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mechanisms. Mammals are important dispersers for many prima ry forest species Haber et al. 2000, Wilson 1989. Vertebrates disperse seeds in three ways. The first is caching, where the animal buries or hides seeds for later consumption. Animals may also physically carry the seeds on their fur by barbs or hooks and involuntarily disperse these seeds. The third is the actual consumption of the fruits and seeds and the later passage through the digestive system of the animal Murray et al. 2000. Plants whose seeds are adapted for vertebrate stomachs provide rich rewa rds of carbohydrates and lipids for their animal dispersers Murray et al. 2000. These seeds are usually contained within a fruit of some kind that is attractive to the type of disperser they hope to attract Russell 1982. Depending on the type of disper ser plants are co evolved for, passage through the gut can impact germination success in different ways. Some plants' seeds require passage through the gut for scarification and later seed germination. For example, Guazuma ulmifolia and Cresentia data demonstrate this with their large mammal dispersers. Alternatively there are seeds that will have lowered germination success when passed through the gut, while others do not specifically require passage for germination Murray et al. 2000. The coati, Nas ua narica Procyonidae, is an opportunistic and highly omnivorous consumer eating whatever plant or animal material presently available de la Rosa and Nocke 2000. When fruit is abundant coatis feed almost exclusively on fruits Kaufmann 1983. However i n the wet season, when arthropod species are more available and abundant, they spend most of their time feeding on insects and supplement their diet with fruit Kaufmann 1983. Coatis time their reproductive season to when fruit is abundant in order for th eir offspring to benefit from this extra nutrient resource Smythe 1986. Coatis have been observed eating fruits like those of Dipteryx panamensis, Ficus. sp., Spondias mombin, and Scheelea zonensis Russell 1982. There are several important characterist ics involving coati seed dispersal; coatis often swallow fruits whole, because as carnivores they lack the crushing and grinding teeth like those of herbivores. They also lack complicated stomachs and digestive ceca, therefore seeds leave the gut relativel y intact and generally unharmed when passing through the digestive system Kaufmann 1983. Opportunistic frugivory may lead to inappropriate dispersers or inappropriate seeds being preyed upon. Frugivores or opportunistic carnivores often eat fruit that appear to have been evolved to attract other dispersers, which may result in poor dispersal Smythe 1986. Therefore coatis can be "good" dispersers or "bad" dispersers, depending on the plant. Good dispersers help the plant by dispersing seeds to favorabl e areas or by accelerating germination, while bad dispersers will retard or stop the germination entirely. This study was to determine how passage through the coati gut affects germination rates. I predict that seeds that have passed through the digestive system of the coati would be more likely to germinate and would have a faster germination rate than those of the same species that have not passed through the digestive system. Depending on what kind of seeds found, will determine if coatis are good disper sers or bad dispersers for each species. I hypothesized that for some seeds, coatis will accelerate the germination process and in others it will slow this process. Noting that coatis are very prominent members of the numerous life zones in the Monteverde, Puntarenas, Costa Rica area, it is important to understand and identify their importance as dispersers.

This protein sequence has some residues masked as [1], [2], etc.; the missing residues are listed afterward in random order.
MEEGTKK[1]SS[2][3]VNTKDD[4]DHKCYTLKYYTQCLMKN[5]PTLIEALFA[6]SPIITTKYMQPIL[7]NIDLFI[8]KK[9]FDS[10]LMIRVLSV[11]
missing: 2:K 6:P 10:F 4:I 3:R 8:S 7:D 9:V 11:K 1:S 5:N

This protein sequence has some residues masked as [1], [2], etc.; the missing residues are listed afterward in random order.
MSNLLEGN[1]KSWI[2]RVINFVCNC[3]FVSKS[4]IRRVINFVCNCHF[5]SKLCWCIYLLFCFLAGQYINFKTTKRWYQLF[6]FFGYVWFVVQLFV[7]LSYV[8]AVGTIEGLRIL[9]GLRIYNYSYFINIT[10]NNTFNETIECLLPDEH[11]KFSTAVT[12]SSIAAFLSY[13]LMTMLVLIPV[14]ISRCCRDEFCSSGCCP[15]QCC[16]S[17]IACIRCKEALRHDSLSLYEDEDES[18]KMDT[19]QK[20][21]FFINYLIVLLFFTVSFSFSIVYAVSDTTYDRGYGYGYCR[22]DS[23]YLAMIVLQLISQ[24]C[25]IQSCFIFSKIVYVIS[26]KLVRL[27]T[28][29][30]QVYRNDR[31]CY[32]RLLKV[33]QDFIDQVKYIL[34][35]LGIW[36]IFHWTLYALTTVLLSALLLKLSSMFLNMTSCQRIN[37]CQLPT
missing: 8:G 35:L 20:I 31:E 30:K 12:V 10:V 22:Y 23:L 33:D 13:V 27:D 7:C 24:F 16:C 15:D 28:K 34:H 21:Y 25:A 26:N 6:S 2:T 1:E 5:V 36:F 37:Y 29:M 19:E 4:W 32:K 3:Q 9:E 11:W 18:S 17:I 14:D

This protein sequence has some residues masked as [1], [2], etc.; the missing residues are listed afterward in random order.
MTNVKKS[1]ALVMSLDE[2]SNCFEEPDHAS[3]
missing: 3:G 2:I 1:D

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METHODS : This study was conducted in the height of the dry season during April and early May of 2001 in Monteverde, Puntarenas, Costa Rica. There were two study sites, one was located at the Finca Ecoló gica and the other was located near th e compost pit beside the Estació n Bioló gica Monteverde EBM. The Finca Ecológica is located in Premontane Moist forest and the Estación Bioló gica is located in Lower Montane Wet forest Holdrige, 1967. Both locations are secondary growth forests. Coati scats were first located in the field at the Finca Ecológica or near the compost p it EBM. They were then processed and cleaned with water and then poured into soil separators to separate organic material from seeds. The seeds were then removed with the help of a dissecting scope, and placed in petri dishes lined with filter paper. Fif ty seeds were placed into each petri dish in rows of ten. The following seeds were found: Cecropia obtusifolia, Cecropiaceae n = 980, Citharexylum sp., Verbenaceae n = 75, and Ficus tuerckheimii, Moraceae n = 300. A piece of paper towel was the n placed over the seeds. The fungicide Orthocide 50WP, at a concentration of one gram per liter, was used to keep seeds free of mold and fungi. A solution of one gram per liter of water was made. The petri dishes were sprayed with the solution of fungicide and water, three times a day for 19 days. The seeds were then placed into a germination box 42.5 cm. in height, covered with plastic and screen, and then exposed to the sun. The seeds were then monitored every day for signs of germination, and then remo ved when these signs were observed. To test the germination rates of seeds not passed through the digestive tract of the coati, seeds from C. obtusifolia n = 270 and F. tuerckheimii n = 100 fruits were collected and used as controls. They were then placed into petri dishes in rows often with a total of fifty in each petri dish, and placed into the germination box. Citharexylum sp. was not located in the field. A total of five coati scats from the same locations were collected and placed into the dry box over night. They were then weighed using an electronic scale in grams +/ 0.001. They were cleaned with water and using soil sifters and then dried in the dry box overnight. The dif ferent components were separated into; insect parts, seeds, and organic material, then each portion was weighed using an electronic scale in grams +/ 0.001. RESULTS: A total of 26 coati scats were found and examined for seeds. Cecropia obtusifolia was t he most common species. Figure 1. Ficus sp. and Citharexylum sp. were also found in the scats but in lower abundance. The germination rates of C. obtusifolia found in scats were compared with those not passed through the digestive system of the coati Figure 2. Germination rates were faster for those seeds that had passed through the coati versus those that had not. A significant difference was found between t he germination rates for those seeds that had passed through the coati versus those that had not passed. Kolmogorov Smirnov p = 0.007, However; the overall germination rate i.e., the number of seeds germinating per day, were higher for those seeds not passed through the coati. Zero Ficus tuerckheimii seeds, both passed and not passed, germinated. Citharexylum sp. had an overall germination rate of 18%. According to figure 3, there is a higher average weight for seeds than insect parts, but a Kruskall Wallis test was used to test the difference in contents between the five scats